2. b.orr4 wrote:

    Comcast must have heard you since Tarik is going to be on Washington Post Live tonight.

    28 August, 2008 at 11:44 am | Permalink
  3. Dan, Jr. wrote:

    While I share in your hockey enthusiasm, in a general way, I don’t expect to see Comcast SportsNet give our sport the coverage it deserves until the Cap’s win the Stanley Cup. As long as our guys continue their winning ways though, I’m sure we will see small increases from time to time.

    28 August, 2008 at 1:29 pm | Permalink
  4. Cathy W wrote:

    Tarik has been on Washington Post Live several times in the off season as well as posting in his blog. Comcast had stories on the World Championship,the NHL draft, rookie camp, the NHL awards, Ollie leaving, signing Theodore, Green’s contract, Laich’s contract, Ovie getting the keys to the city, an interview with Bruce, Jill interviewed Chris Clark, and Comcast had Caps week when they replayed five games. I thought there was more Caps off season coverage this year. There are three local professional teams (DC United, Mystics, and Nationals)that play during the off season, as well as the Olympics this year , so unless something news worthy happens I don’t see Comcast doing feature stories on the Caps until the upcoming rookie camp.

    28 August, 2008 at 7:44 pm | Permalink
  5. Aim higher, Cathy. Believe it or not, even in a Michael Phelps summer there’s room on a 24-hour cable sports outlet for a little hockey love.

    28 August, 2008 at 9:24 pm | Permalink
  6. pepper wrote:

    Relentlessly, keeping the local MSM’s feet to the fire, eh pucks?

    29 August, 2008 at 12:06 am | Permalink
  7. evil blog hater wrote:

    Nice suggestions…but it is obvious you don’t know what it takes to PRODUCE such a program. Have you worked in TV before??? Guess not.
    First, where is Bengt??? Can you get access to him? Is he out of the country?? If he is, that makes that kind of travel difficult. Traveling overseas with TV gear is not easy.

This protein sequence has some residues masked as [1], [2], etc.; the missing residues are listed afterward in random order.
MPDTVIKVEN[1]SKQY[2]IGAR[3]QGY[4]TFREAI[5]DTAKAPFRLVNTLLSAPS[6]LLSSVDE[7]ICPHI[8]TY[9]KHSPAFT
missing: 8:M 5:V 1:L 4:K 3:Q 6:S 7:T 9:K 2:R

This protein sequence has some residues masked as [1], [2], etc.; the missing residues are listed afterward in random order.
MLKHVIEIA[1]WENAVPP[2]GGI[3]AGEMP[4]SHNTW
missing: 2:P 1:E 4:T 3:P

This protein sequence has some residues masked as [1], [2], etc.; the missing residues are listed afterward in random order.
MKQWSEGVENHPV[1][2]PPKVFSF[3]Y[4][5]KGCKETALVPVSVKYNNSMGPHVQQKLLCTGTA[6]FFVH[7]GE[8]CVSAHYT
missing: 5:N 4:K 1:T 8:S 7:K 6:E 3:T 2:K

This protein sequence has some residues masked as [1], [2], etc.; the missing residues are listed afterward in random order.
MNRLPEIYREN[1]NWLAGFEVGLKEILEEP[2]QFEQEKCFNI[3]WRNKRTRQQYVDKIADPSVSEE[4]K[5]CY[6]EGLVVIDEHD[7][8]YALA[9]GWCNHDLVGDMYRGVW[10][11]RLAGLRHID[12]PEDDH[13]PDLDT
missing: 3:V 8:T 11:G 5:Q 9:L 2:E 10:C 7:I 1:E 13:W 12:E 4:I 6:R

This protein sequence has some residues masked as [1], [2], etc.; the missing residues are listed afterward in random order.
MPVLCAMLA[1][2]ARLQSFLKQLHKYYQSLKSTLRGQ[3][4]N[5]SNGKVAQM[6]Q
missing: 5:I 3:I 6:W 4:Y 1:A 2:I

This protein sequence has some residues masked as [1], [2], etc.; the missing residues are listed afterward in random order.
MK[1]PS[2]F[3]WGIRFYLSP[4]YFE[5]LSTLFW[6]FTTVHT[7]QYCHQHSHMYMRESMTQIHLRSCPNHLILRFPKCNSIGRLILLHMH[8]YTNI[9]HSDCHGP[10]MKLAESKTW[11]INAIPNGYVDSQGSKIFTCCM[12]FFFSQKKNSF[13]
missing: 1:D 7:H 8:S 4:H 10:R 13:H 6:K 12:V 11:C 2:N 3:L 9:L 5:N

As to your suggestion about interviewing Bruce. Love to…but most of the key figures around the team LEAVE during the summer. Again, find coach, get access and THEN produce a piece.
    TV stations are not bottomless pits of money that get to flit all over the place at the fan’s whim. They are businesses that have to weigh ALL coverage of ALL sports based on their resources. I understand your passion for the game and wanting more coverage since I am a puckhead, too. But, be realistic. Even stations that do care about hockey coverage have parameters they have to operate in. Your “fix” will be well accomadated in the fall.

    29 August, 2008 at 11:49 am | Permalink
  8. DrinkingPartner wrote:

    This post wasn’t about, nor should it have been, suggesting how realistic it would have been to get these features, just that it seems like Comcast should have tried a little harder. I agree with most of what Pucks said — there should have been more long-lasting acknowledgment of the Caps’ incredible year with O-V-P, Bruce’s Adams, and the Gustafsson family tree. As soon as the new schedule came out, there should have been a string of commercials with an Ovie highlight ending in silence with “Opening Night: October 11, 2008.” But there wasn’t.
    They were Washington’s most successful, most exciting franchise (exception to DC United), and you’d never know it. Comcast should have been on constant red alert trying to keep people excited and interested about the coming season.
    Side notes: there should have been localized draft coverage, and there should have been World Championships coverage, too. TV coverage, I mean. Oh well.

    29 August, 2008 at 4:17 pm | Permalink
  9. DrinkingPartner, you’re my kind of drinking partner. You got the spirit and target of this file smack in the bullseye.

    29 August, 2008 at 8:54 pm | Permalink